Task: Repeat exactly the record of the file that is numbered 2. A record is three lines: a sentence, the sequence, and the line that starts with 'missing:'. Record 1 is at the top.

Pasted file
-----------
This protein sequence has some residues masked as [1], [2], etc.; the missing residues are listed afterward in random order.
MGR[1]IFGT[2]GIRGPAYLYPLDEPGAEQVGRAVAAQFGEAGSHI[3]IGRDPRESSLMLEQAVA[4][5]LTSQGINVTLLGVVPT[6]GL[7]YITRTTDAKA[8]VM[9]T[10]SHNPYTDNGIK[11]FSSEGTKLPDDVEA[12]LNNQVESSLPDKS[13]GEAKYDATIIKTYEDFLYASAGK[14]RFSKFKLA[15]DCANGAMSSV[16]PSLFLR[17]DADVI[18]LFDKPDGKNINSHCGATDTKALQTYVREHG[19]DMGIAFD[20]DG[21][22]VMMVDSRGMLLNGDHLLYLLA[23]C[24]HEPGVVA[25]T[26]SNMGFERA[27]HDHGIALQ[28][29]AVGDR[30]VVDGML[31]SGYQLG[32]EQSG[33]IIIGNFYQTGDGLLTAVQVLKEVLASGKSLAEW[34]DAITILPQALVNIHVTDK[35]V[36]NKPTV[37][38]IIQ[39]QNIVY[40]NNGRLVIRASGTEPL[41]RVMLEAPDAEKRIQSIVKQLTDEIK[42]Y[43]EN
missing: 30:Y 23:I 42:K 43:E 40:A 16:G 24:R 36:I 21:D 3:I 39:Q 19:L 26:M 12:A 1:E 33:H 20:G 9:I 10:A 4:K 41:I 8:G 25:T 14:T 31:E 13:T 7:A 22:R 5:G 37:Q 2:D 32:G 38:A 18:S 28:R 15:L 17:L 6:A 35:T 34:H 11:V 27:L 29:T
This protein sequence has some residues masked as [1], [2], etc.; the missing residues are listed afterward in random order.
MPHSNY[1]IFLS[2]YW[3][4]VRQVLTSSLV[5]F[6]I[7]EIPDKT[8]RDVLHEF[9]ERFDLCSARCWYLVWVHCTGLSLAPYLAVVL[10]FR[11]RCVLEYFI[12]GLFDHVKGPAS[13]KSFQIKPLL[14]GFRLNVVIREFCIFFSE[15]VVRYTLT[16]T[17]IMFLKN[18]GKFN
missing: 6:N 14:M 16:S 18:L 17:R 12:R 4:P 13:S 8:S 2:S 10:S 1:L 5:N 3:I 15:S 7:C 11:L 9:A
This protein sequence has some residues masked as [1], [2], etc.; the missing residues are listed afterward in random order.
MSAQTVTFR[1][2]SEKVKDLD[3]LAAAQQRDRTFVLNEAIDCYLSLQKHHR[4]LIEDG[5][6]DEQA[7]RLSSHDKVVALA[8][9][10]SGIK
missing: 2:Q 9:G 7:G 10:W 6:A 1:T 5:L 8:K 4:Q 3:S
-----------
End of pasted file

This protein sequence has some residues masked as [1], [2], etc.; the missing residues are listed afterward in random order.
MPHSNY[1]IFLS[2]YW[3][4]VRQVLTSSLV[5]F[6]I[7]EIPDKT[8]RDVLHEF[9]ERFDLCSARCWYLVWVHCTGLSLAPYLAVVL[10]FR[11]RCVLEYFI[12]GLFDHVKGPAS[13]KSFQIKPLL[14]GFRLNVVIREFCIFFSE[15]VVRYTLT[16]T[17]IMFLKN[18]GKFN
missing: 6:N 14:M 16:S 18:L 17:R 12:R 4:P 13:S 8:S 2:S 10:S 1:L 5:N 3:I 15:S 7:C 11:L 9:A